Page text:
The Richest Man in Babylon
- Narrated by: Grover Gardner
- Length: 4 hrs and 4 mins
- Unabridged Audiobook
- Release date: 12-06-13
- Language: English
- Publisher: Gildan Media, LLC
A modern day classic, The Richest Man in Babylon dispenses financial advice through a collection of parables set in ancient Babylon. These famous "Babylonian parables" offer an understanding of - and solution to - a lifetime's worth of personal financial problems, and holds the secrets to acquiring money, keeping money, and earning more money.
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Customer ReviewsMost Helpful
Customer ReviewsMost Helpful
By will on 31-08-14
Better Financial Control, Better Quality of Life
This book was recommended by Jim Rohn in a speech I listened to and I have so much admiration for him I instantly hopped on audible and picked this up. The parable format was perfect for an audiobook and I've already listened through a few times.
I can't say anything in this book is outside the realm of common knowledge, but a lot of times I don't need to learn something new, I just need to be reminded of those core fundamentals, and if I'm not doing them- start!
The 7 Cures for a Lean Purse discussed in the book:
Start thy purse to fattening
Control thy expenditures
Make thy gold multiply
Guard thy treasure from loss
Make of thy dwelling a profitable investment
Insure a future income
Increase thy ability to earn
The one that has been the biggest game changer for me has been "Start thy purse to fattening-" saving 10% of my income. I've always heard "pay yourself first," but I always felt like if I did that I wouldn't have the money to pay my bills. If I had money left over after paying all of my bills I'd save that.
Guess what? There's always something else to spend on so I wasn't saving much.
This book inspired me to just try it, and the results have been huge for me. Not huge in terms of my bank account, but more with my attitude towards money. Shortly after starting the process of setting aside 10%, I started to feel in control of the money instead of the money being in control of me.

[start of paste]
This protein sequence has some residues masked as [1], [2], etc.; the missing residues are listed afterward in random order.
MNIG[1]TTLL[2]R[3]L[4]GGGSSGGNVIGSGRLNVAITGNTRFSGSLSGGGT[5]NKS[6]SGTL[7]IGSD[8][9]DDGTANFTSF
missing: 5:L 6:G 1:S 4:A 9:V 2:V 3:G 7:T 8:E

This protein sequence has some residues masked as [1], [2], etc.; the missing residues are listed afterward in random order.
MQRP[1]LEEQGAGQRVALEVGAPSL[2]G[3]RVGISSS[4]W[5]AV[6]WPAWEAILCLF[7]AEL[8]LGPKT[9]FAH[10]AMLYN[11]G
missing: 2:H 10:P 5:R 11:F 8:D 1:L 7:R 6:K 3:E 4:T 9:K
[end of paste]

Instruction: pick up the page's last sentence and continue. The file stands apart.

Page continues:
I think the mental shift has to do with when you spend everything, there's never enough. As soon as you start setting aside that 10% your mentality shifts from there never being enough to, "Of course there is enough. I don't even have to spend everything I earn and I'm doing just fine." I don't know if that makes sense. I think it shifts your subconscious from the scarcity mindset to a prosperity mindset.
Fringe benefits with 10% of my income being mine to keep, is that potential negative life events (worries) don't hold the same power over me because I have a little cash reserve that's growing every paycheck. If I get a cavity, blow out my knee, lose my job, have car problems, they'll still all be unfortunate and stressful, but they won't send me into crisis mode.
Typing this I'm thinking about a quote from Mark Twain, “I've had a lot of worries in my life, most of which never happened.” The mental benefits of saving calm a lot of my worries and let me focus on more productive thoughts. If they never happen I'll be glad I didn't waste my time worrying and if they do, I'll be in a position financially to deal with them.
This has been my long winded way of saying, buy the book. You won't regret it. If you already know it all, it will be good to go through the checklist and make sure you're actually doing it. If you're new to the study of personal finance, this book hits on the fundamentals and would be a great place to start.
86 of 89 people found this review helpful
By Gersham Charles on 14-07-14
Would you consider the audio edition of The Richest Man in Babylon to be better than the print version?
The wisdom within the pages of this book are life changing for those who choose to understand and execute it's principles. I fell in love with the spoken word again listening to the richness and texture of every word and sentence.
What other book might you compare The Richest Man in Babylon to and why?
None that I can think of..
What about Grover Gardner’s performance did you like?
His flow and voice matches the book well.
19 of 21 people found this review helpful